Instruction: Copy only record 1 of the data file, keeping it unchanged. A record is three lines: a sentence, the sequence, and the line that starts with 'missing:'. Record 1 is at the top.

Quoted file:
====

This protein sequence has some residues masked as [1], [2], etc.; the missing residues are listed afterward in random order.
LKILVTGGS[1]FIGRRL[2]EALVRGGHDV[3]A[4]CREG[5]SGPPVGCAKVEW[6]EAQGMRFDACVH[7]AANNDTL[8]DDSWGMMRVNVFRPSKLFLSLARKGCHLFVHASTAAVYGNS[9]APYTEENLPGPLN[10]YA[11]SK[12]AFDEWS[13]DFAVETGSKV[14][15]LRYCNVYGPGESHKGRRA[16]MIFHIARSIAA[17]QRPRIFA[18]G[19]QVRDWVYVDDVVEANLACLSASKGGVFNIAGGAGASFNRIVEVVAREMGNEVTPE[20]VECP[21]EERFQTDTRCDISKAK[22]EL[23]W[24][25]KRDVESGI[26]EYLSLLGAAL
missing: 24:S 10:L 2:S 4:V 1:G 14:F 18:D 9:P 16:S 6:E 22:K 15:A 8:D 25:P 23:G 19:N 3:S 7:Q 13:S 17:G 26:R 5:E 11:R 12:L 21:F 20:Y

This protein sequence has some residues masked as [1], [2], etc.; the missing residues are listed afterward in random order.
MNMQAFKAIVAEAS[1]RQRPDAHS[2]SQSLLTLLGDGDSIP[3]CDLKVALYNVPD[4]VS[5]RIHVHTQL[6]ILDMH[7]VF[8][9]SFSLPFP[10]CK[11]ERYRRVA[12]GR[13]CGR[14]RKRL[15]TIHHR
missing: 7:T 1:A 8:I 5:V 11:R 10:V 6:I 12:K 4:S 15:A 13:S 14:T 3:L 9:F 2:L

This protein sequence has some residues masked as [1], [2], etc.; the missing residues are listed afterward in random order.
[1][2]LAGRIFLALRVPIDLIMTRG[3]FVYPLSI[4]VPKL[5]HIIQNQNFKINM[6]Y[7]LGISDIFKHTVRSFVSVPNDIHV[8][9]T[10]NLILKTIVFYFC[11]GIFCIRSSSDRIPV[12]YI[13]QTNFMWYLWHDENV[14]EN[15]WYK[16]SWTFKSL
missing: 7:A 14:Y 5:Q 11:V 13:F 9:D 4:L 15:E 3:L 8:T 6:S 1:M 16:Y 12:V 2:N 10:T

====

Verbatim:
This protein sequence has some residues masked as [1], [2], etc.; the missing residues are listed afterward in random order.
LKILVTGGS[1]FIGRRL[2]EALVRGGHDV[3]A[4]CREG[5]SGPPVGCAKVEW[6]EAQGMRFDACVH[7]AANNDTL[8]DDSWGMMRVNVFRPSKLFLSLARKGCHLFVHASTAAVYGNS[9]APYTEENLPGPLN[10]YA[11]SK[12]AFDEWS[13]DFAVETGSKV[14][15]LRYCNVYGPGESHKGRRA[16]MIFHIARSIAA[17]QRPRIFA[18]G[19]QVRDWVYVDDVVEANLACLSASKGGVFNIAGGAGASFNRIVEVVAREMGNEVTPE[20]VECP[21]EERFQTDTRCDISKAK[22]EL[23]W[24][25]KRDVESGI[26]EYLSLLGAAL
missing: 24:S 10:L 2:S 4:V 1:G 14:F 18:D 9:P 16:S 6:E 22:K 15:A 8:D 25:P 23:G 19:N 3:S 7:Q 13:S 17:G 26:R 5:E 11:R 12:L 21:F 20:Y